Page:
Early Intervention Financing and Resources: Final Report. Appendix 1. Medicaid 1915(i) Home and Community-based Services Option


The 1915(i) home and community-based services (HCBS) state plan option presents a vehicle for states that are interested in supporting individuals with serious mental illness in attaining and sustaining competitive work. Differences in the design of the 1915(i), such as using needs-based rather than institutional level of care eligibility criteria, make it easier for states to develop services for persons with serious mental illness than under 1915(c). While the ability to offer HCBS including SEE and prevocational services via a state plan option as opposed to a 1915(c) waiver or 1115 demonstration program, has been available to states since enabling legislation as part of the Deficit Reduction Act (DRA) was enacted in 2005, few states have taken advantage of this option. This was in part due the capping of financial eligibility at 150% of the federal poverty level (FPL). Although 1915(c) waivers allow states to enroll individuals with incomes higher than 150% of the FPL, states could not use the 1915(i) for persons with incomes greater than 150% of the FPL. Also individuals with disabilities eligible for Medicaid under "Buy-In" programs with incomes greater than 150% of FPL were not able to take advantage of services such as supported employment available under 1915(i). States were also limited to a more restricted range of services than was allowed under the 1915(c) waiver program.

Section 2402 of the ACA modifies the original legislation and makes major changes and improvements to how states may amend their state plans using the 1915(i) option; including changing the issues described above that made the 1915(i) option less attractive to states. These changes became effective October 1, 2010. Modifications to the 1915(i) state plan option as part of the ACA include:2

  • Permits states to propose additional HCBS beyond those that are defined in statute in order to design benefit packages that are customized to a particular population. For example, states are now able to cover psychosocial rehabilitation, case management and community transition services that were previously not permitted under the former regulations governing 1915(i).

  • Under 1915(i) individuals up to 150% FPL do not have to meet institutional level of care in order to be eligible for the waiver; states develop criteria based on need. This allows states to offer HCBS to individuals whose needs are substantial, but not serious enough to meet institutional level of care.

  • Offers states the option of expanding eligibility to 300% of the SSI federal benefit rate (FBR) for those individuals who would otherwise be eligible for HCBS under 1915(c), (d), or (e) waiver or an 1115 demonstration program. This is a significant change from the prior iteration of 1915(i) as it allows states to create a new optional eligibility category, allowing them to extend the services available as part 1915(i) to more individuals than previously allowed.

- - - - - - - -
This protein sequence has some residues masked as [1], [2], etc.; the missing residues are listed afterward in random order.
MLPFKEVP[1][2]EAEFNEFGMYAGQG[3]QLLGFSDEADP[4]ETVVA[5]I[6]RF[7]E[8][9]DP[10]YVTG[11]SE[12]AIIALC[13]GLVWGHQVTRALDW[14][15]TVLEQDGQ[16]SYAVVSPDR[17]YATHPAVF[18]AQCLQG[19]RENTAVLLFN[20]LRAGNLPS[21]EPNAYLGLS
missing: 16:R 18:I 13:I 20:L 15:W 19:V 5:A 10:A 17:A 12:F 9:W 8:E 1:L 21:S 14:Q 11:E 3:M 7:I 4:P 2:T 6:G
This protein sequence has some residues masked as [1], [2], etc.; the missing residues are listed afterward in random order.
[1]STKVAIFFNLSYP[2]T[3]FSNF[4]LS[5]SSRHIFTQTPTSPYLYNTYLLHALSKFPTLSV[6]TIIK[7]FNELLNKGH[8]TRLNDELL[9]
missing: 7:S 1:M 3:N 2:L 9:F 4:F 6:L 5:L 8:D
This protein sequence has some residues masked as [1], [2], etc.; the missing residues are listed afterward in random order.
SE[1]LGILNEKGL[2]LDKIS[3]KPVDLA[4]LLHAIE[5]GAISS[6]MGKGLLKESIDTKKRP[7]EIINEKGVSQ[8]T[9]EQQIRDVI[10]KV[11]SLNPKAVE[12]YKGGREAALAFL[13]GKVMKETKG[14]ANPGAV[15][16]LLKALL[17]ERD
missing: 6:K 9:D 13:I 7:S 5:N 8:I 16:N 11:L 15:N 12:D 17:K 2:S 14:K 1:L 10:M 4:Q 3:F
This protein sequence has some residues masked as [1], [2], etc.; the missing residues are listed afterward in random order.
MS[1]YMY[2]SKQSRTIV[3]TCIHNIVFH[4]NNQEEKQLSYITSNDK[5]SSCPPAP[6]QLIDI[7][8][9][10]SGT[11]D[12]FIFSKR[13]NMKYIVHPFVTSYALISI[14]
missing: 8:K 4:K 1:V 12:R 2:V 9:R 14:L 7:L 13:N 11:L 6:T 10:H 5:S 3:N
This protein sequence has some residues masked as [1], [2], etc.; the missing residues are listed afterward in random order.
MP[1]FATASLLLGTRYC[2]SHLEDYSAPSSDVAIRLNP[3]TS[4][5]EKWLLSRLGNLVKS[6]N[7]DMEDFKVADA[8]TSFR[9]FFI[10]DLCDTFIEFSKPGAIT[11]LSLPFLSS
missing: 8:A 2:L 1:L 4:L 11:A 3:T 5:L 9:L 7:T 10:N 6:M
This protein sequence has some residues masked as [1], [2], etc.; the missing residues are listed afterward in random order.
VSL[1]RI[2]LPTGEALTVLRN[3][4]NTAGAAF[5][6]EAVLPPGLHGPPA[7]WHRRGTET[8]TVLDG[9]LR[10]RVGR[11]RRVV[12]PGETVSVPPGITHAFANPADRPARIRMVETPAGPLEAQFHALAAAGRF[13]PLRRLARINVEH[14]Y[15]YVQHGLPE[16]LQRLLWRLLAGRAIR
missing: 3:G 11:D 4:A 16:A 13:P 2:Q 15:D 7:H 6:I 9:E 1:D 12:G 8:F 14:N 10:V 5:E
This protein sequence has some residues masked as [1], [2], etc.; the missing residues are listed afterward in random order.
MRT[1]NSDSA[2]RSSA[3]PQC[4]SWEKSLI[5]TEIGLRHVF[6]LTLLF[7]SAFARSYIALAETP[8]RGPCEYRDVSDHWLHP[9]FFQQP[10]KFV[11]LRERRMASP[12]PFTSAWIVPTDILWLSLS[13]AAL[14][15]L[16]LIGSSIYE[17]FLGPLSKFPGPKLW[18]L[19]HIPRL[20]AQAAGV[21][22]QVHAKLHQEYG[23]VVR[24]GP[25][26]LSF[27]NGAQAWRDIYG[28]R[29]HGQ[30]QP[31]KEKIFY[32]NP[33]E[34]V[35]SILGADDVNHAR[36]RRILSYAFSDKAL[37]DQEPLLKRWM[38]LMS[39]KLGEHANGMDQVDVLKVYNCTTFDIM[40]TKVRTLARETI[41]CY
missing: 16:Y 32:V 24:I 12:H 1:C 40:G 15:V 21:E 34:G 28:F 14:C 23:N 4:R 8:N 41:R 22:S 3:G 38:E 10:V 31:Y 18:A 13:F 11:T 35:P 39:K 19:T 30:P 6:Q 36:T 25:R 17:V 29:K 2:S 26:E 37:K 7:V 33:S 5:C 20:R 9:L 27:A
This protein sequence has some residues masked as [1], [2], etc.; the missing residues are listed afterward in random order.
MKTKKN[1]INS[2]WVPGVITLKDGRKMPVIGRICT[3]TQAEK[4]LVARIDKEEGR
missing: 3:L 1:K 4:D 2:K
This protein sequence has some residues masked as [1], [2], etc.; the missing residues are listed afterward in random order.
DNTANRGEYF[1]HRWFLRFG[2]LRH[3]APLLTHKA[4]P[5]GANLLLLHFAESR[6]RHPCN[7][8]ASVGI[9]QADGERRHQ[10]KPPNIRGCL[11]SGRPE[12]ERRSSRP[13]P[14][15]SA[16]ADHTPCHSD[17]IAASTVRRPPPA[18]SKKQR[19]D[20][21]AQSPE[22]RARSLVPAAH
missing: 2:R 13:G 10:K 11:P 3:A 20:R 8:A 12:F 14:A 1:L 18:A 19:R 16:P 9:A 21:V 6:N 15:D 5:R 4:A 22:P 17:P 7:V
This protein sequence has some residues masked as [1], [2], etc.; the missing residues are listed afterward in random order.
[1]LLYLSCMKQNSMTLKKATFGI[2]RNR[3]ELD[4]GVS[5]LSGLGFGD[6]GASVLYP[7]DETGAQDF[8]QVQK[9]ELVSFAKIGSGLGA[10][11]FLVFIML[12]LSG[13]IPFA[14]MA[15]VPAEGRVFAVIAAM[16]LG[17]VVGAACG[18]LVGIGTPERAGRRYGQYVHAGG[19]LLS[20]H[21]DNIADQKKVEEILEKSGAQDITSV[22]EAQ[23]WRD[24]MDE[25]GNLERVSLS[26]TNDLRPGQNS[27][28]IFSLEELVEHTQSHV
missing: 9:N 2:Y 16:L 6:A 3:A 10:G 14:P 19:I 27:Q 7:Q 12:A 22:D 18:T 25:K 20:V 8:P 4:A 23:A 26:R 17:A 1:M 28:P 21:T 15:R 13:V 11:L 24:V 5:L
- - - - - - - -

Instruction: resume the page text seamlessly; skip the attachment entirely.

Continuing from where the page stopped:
• Services offered under 1915(i) must be offered statewide.

  • States are now permitted to target 1915(i) benefits to certain populations (effectively waiving the comparability requirement) to allow them to design different benefit packages for different target populations. For example, states could design a benefit package to meet the needs of individuals with SPMI.

  • States are no longer allowed to limit the number of individuals who can receive services offered as part a state's 1915(i) services, SPA or create waiting lists. This important change to 1915(i) will allow more individuals to take advantage of HCBS that can assist persons in gaining and sustaining employment.

If states elect to pursue the 1915(i), it is an opportunity to provide individuals with mental illness a more comprehensive array of HCBS that could support them in attaining and sustaining competitive employment. There is no cost-neutrality requirement in the 1915(i) state plan option nor do individuals up to 150% FPL have to meet institutional level of care criteria; these functional differences in the structure of 1915(i) reduce historical barriers to states covering HCBS for individuals with serious mental illness.

TABLE A1. Comparison of 1915(i) under DRA and the ACA
    1915(i) under DRA     1915(i) as Amended by ACA  
Geography Could limit to certain geographic areas or political subdivisions. Must be available statewide.
Financial eligibility Up to 150% of FPL. Up to 300% of SSI FBR as long as the person meets criteria for an existing 1915(c) waiver or 1115 demonstration.
Non-financial eligibility   States develop needs-based criteria. States develop needs-based criteria can tighten needs-based criteria but must continue to offer services to eligible persons served under the former standards.
Targeting criteria Not allowed to target benefits to certain populations. Can target to certain populations and can have more than one benefit by target group.
Services States not permitted to propose "other services" as available under 1915(c). States permitted to propose all services available under 1915(c) including "other services".
Number served Could place caps on the number served and maintain waiting lists. Must be available to all eligible Medicaid beneficiaries without limitation.

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